The Rangeley Tuesday Breakfast Group (which actually meets at the Gingerbread House in the yet smaller town of Oquossic, ten minutes up hill) convened this morning to participate in a conversation about “New Eyes: From Order To Chaos And Back Again (And Again).” This erudite and over-accomplished group usually tackles scientific, philosophical, economic, and political topics; this was the first to address any of the arts. As you can imagine, I felt it to be a daunting task!
I pre-distributed poems by Agee, Kunitz, Yeats, Symborska, and cummings, with the question of how each author had set out to catch the reader’s attention and produce the “new eyes” result. I also included a tiny poem of my own, “Spring Sunlight,” in which a shape-shifted line results in this effect. A great deal of time was spent with the members batting around the Agee poem, “No Doubt Left. Enough Deceiving,” a brilliant hybrid poem from the 1930’s (!) beginning with five lines of bald, shocking prose before returning to rhymed ABAB form. We talked about breaking rules – how one has to know the rules and consciously choose to break them for a reason – after which I read my “Please Submit A Brief Bio,” almost all of which is a massive associative sentence, a violation of academic bios for sure. I distributed some copies of other poems that broke rules, including “Flying Poem,” by Caro Williams in the June issue of ArtAscent, a journal I praised as both beautiful and exciting.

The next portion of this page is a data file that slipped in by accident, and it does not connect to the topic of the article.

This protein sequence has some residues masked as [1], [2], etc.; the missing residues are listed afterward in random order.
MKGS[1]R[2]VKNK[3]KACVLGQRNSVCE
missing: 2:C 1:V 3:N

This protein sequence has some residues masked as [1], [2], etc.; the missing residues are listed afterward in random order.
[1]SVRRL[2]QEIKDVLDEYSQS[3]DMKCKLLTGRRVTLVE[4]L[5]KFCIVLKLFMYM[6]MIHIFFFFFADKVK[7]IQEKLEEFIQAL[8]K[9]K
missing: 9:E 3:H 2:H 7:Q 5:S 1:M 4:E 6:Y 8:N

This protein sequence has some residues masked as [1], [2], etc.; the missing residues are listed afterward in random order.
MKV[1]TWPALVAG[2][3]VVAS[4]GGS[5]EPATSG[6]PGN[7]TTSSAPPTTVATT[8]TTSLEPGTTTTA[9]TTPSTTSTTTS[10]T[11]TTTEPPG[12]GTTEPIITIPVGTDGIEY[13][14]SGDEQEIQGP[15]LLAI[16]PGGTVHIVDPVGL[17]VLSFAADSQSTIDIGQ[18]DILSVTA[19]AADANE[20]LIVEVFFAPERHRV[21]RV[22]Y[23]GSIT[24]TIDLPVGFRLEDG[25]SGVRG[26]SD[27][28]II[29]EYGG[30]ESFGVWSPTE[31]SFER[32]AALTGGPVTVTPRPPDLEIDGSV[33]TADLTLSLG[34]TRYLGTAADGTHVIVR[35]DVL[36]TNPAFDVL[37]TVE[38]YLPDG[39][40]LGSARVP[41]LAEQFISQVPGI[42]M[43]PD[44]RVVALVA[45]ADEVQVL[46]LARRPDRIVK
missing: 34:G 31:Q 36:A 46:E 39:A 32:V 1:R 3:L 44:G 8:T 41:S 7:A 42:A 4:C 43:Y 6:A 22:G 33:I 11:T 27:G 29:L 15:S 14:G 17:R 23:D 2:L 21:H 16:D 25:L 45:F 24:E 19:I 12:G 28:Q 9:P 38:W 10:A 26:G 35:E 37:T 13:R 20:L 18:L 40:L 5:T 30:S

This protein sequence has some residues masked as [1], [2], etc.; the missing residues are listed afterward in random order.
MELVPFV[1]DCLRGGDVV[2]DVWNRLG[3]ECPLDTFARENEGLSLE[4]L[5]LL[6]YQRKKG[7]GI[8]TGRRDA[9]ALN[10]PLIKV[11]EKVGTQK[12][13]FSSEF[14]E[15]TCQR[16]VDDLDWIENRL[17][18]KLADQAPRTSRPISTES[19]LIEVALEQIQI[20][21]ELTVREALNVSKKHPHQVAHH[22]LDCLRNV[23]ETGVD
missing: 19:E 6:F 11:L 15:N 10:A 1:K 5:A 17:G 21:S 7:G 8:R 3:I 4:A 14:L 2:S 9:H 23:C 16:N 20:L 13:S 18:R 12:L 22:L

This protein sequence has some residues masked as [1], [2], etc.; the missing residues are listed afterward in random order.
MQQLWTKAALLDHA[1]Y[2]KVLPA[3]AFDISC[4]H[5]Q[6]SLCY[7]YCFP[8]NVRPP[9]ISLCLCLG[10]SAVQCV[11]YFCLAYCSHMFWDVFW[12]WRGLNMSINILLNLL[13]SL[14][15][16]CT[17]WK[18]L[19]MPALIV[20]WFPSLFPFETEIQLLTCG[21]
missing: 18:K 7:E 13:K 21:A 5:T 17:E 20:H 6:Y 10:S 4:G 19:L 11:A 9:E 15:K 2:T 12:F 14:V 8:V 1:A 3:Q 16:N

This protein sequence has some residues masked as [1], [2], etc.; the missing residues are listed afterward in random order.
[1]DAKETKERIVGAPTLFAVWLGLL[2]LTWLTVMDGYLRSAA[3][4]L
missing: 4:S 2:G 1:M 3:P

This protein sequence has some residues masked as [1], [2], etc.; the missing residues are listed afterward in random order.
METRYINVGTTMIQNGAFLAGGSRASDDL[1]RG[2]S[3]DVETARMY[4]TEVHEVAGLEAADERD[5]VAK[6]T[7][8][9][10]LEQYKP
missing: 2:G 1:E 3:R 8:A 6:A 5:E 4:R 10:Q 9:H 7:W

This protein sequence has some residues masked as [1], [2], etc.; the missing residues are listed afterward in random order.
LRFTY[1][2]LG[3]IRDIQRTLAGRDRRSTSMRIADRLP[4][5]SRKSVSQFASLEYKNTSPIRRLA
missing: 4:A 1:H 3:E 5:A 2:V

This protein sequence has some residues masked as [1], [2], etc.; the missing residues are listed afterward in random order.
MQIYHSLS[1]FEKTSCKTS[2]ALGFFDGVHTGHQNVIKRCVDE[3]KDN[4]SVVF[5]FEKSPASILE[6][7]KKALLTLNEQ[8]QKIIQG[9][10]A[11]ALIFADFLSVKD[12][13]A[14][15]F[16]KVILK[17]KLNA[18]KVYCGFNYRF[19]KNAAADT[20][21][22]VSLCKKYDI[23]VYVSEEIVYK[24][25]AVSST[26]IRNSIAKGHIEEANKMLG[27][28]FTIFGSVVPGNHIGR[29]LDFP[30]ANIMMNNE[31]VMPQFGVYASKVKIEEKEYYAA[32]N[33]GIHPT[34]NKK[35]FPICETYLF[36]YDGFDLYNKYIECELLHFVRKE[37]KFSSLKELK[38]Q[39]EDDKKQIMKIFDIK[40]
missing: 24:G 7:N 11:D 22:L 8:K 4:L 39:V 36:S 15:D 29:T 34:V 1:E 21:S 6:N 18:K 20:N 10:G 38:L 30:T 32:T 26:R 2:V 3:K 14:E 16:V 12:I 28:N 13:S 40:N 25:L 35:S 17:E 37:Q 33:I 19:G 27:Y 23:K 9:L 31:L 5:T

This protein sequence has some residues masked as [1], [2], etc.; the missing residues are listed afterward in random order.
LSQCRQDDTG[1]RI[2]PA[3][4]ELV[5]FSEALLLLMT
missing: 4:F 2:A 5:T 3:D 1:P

We concluded with an exercise in which each person was to write a one-sentence description of anything – idea, living thing, object – whatever, and then write a question about it. My example was a description of a orange-breasted robin, followed by, “Why do we call him red?” After doing that for about 3 minutes, I asked them to play with their creations – break up the words, or lines, add pictures, drawings, making their writing eye-opening to others. Several were delighted with their results and shared them enthusiastically. In fact they were terrific!
What fun to see these serious-minded scholars get into poetry, see the correlations with music, art, and even creative thinking. I was so glad I had the nerve to do it – and now back to the peace of the canoe and my pad and pen.
By Marian Kaplun Shapiro
ArtAscent Art & Literature “Red” and “Unknown” Issues Distinguished Artist